The current stand off between the two factions in Ivory Coast has brought the former capital Abidjan into the news again. The French-derived spelling tells us that the nearest English pronunciation of this name should be /æbiˈʤɑːn/, and yet I don’t think I’ve heard a single broadcaster say this. Invariably, it seems to me, the affricate is replaced by a fricative, completely ignoring the orthographic <d>.

This is another example of English-speakers shunning the affricate in a ‘foreign’ word, with less excuse than in the case of Beijing, because here we have clear orthographic evidence that the pronunciation should include a stop before the fricative, or, in English, an affricate. Are we afraid of seeming ignorant if we succumb to using an “English” sound in a “foreign” word?


  1. Apparently yes!

    Btw, I presume that in French the /dZ/ must be regarded as a sequence of two phonemes? I can’t think of any native French words containing it except “adjectif”.

  2. Dw – Yes, of course. French has no phonemic affricate, and the ‘d’ in the French orthography is there simply because it is a very rare phonemic sequence, just as is written before ‘zh’ in romanized Russian names, or Russified names, such as Dzhugashvili. I can’t think of any English examples where the sequence /dʒ/ would be diphonemic, but a similar case is the voiceless equivalent, where ‘tsch’ represents /tʃ/ in German (in e.g. Deutsch) or ‘tch’ in French (the name Tchaikovsky, for instance), neither language having the affricate, and in English we have the near minimal pair ‘pet-shop’ and ‘ketchup’, where there is a distinction between diphonemic /tʃ/ and monophonemic /ʧ/.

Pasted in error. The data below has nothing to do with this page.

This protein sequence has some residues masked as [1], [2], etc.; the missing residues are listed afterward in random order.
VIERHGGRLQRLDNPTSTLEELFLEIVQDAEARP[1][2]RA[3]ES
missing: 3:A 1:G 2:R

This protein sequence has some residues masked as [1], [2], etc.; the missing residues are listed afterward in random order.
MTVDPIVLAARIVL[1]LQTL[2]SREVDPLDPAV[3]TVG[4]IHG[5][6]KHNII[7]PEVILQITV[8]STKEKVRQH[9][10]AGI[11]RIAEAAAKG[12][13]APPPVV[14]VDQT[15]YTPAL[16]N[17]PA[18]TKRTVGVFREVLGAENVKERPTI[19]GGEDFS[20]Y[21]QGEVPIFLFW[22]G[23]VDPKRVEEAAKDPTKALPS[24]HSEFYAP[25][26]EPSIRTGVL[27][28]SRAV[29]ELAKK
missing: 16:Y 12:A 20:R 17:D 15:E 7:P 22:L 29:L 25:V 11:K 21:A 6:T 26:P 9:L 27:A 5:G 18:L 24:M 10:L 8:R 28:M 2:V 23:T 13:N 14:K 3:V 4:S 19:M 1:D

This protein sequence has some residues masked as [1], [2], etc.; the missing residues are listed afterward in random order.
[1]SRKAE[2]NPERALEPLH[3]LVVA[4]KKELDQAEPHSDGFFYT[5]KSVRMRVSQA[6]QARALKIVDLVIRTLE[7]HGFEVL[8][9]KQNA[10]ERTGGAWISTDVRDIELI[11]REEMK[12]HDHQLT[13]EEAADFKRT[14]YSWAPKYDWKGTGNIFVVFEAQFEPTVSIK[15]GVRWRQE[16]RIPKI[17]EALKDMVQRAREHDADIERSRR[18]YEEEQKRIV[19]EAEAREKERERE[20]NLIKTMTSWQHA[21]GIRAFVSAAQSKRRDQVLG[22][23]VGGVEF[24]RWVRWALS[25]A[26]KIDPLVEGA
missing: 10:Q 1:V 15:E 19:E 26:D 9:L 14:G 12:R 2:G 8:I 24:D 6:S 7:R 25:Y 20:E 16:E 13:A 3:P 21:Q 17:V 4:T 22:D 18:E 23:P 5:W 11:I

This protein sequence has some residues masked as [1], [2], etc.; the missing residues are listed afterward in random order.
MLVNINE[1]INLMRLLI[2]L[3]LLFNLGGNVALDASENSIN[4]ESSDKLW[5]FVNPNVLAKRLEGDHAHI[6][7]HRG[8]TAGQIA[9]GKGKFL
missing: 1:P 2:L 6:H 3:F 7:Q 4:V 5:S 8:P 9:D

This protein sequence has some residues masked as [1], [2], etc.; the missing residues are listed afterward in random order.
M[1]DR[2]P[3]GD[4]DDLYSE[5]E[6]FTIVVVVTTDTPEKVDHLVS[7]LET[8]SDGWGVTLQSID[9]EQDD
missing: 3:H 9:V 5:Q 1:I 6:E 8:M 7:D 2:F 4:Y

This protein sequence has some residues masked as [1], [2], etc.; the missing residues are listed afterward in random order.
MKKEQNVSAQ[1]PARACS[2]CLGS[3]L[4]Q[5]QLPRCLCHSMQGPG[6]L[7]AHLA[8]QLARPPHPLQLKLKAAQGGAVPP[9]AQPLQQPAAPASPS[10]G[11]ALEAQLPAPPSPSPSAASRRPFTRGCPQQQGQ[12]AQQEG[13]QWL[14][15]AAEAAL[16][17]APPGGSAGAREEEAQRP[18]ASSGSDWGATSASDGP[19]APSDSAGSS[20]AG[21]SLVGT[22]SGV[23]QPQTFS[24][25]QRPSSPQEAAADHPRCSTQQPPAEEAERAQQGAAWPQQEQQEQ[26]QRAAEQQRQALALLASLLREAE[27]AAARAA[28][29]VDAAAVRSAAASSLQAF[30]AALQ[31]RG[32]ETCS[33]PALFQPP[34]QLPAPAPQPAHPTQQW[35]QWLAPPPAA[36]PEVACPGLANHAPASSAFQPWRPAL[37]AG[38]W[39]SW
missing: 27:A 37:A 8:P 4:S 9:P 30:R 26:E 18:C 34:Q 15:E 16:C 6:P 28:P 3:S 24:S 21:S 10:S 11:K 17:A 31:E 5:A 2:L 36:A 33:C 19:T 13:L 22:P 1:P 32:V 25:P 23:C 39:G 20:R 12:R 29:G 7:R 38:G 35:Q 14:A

3. I’ve heard [abiʒɑ̃] a couple of times.

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